Cloud Infrastructure has a new standard

I have been working for more than two years now in the DMTF working group tasked with creating a Cloud Management standard. That work has culminated in the release today of the Cloud Infrastructure Management Interface (CIMI) version 1.0 by the DMTF.

CIMI is a single interface that a cloud consumer can use to manage their cloud infrastructure in multiple clouds. As CIMI is adopted by the cloud vendors, no more will you need to adapt client code to each of the proprietary interfaces from these multiple vendors.

Unlike a de facto standard where typically one vendor has change control over the interface, and everyone else has to reverse engineer the inner workings of it, CIMI is a de jure standard that is under change control of a standards body. One reason the standard took two years to create is that we factored in use cases, requirements and contributed APIs from multiple vendors. These vendors have products shipping today and as a result CIMI has a strong foundation in real world experience.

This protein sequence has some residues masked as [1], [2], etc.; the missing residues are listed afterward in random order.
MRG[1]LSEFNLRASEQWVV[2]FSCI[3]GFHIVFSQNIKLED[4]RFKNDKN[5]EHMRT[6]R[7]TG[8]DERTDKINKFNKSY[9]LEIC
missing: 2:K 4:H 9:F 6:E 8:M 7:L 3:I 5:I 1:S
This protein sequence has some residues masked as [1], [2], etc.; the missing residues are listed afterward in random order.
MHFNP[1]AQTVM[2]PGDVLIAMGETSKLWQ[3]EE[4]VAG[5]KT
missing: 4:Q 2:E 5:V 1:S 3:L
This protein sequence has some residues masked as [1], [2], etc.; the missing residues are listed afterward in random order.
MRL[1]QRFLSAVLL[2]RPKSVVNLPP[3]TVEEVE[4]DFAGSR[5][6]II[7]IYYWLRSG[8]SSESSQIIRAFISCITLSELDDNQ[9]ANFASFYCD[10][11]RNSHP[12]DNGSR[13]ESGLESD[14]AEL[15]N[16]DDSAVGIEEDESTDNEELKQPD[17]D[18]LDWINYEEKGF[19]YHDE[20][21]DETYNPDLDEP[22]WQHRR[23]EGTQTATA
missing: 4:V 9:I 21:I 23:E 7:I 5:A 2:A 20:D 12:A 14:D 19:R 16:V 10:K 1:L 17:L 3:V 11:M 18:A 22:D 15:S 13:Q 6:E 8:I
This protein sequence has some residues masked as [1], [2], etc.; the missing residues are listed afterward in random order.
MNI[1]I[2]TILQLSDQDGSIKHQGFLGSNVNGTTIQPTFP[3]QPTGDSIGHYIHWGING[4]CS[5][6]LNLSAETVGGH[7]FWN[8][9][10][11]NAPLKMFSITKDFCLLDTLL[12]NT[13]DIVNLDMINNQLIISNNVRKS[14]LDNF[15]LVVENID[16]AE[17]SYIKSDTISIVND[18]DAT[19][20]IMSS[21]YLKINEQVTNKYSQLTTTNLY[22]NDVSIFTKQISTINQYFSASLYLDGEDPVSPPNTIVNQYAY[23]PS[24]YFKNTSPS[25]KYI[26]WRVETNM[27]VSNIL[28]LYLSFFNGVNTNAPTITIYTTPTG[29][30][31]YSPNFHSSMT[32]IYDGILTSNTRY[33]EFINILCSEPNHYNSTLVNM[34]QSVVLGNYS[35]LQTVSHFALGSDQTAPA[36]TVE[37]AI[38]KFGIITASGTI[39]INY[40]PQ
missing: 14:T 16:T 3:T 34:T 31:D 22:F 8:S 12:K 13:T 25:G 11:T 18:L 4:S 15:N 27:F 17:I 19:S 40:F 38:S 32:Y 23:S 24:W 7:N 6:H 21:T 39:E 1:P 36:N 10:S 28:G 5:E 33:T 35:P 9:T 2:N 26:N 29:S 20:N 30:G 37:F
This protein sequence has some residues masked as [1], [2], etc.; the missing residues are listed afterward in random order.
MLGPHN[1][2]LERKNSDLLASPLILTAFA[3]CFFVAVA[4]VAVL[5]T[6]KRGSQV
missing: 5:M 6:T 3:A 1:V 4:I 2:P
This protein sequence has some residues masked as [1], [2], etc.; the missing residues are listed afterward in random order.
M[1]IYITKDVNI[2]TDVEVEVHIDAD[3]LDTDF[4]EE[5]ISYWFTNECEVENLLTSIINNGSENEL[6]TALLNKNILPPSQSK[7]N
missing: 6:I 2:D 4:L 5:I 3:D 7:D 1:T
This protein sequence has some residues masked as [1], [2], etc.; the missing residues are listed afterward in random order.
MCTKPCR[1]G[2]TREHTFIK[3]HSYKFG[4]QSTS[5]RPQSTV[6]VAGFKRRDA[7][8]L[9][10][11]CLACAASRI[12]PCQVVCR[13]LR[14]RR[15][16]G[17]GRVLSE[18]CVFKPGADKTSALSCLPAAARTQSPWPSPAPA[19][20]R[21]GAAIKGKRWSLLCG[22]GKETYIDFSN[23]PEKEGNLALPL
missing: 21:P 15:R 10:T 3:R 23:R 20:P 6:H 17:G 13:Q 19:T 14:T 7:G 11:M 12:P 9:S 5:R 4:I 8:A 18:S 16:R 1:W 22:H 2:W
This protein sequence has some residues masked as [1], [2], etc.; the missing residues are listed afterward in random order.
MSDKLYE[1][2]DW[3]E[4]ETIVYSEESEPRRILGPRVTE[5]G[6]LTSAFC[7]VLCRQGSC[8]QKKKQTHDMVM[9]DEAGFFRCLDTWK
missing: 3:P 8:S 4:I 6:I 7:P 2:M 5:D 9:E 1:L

What does CIMI allow?

CIMI is both a model for the resources (computing, storage networking) in the cloud as well as a RESTful protocol binding to HTTP. This means that to create a Machine (guest VM) for example, the client creates a “document” that represents the Machine resource and sends it to the server using HTTP. CIMI allows the resources to be encoded in either JavaScript Object Notation (JSON) or the eXentsible Markup Language (XML).

CIMI provides a model for the resources that can be mapped to any existing cloud infrastructure offering on the market. There are some features in CIMI that may not be supported by every cloud, but CIMI also supports the discovery of which features are implemented. This means that you can still have a client that works across multiple clouds and is able to take full advantage of the features in each of them.

Isn’t it too early for a standard?

A key feature of a successful standard is that it allows for compatible extensions to occur within the core framework of the interface itself. CIMI’s feature discovery (through metadata) is used to convey to the client that additional features that may be vendor specific have been implemented. As multiple vendors implement such features, they become candidates to add the future versions of CIMI.

Thus innovation can continue in the cloud space without being slowed down by a lowest common denominator type of specification. Since CIMI was developed in the open by dozens of stakeholders who are already implementing infrastructure clouds, I expect to CIMI being adopted by these same companies and others over the next year or two. Cloud Customers who can see the benefit of this standard should start to ask their cloud vendors to show a CIMI implementation in their roadmap.

 For more information on CIMI and the DMTF's other cloud efforts, go to: http://dmtf.org/cloud

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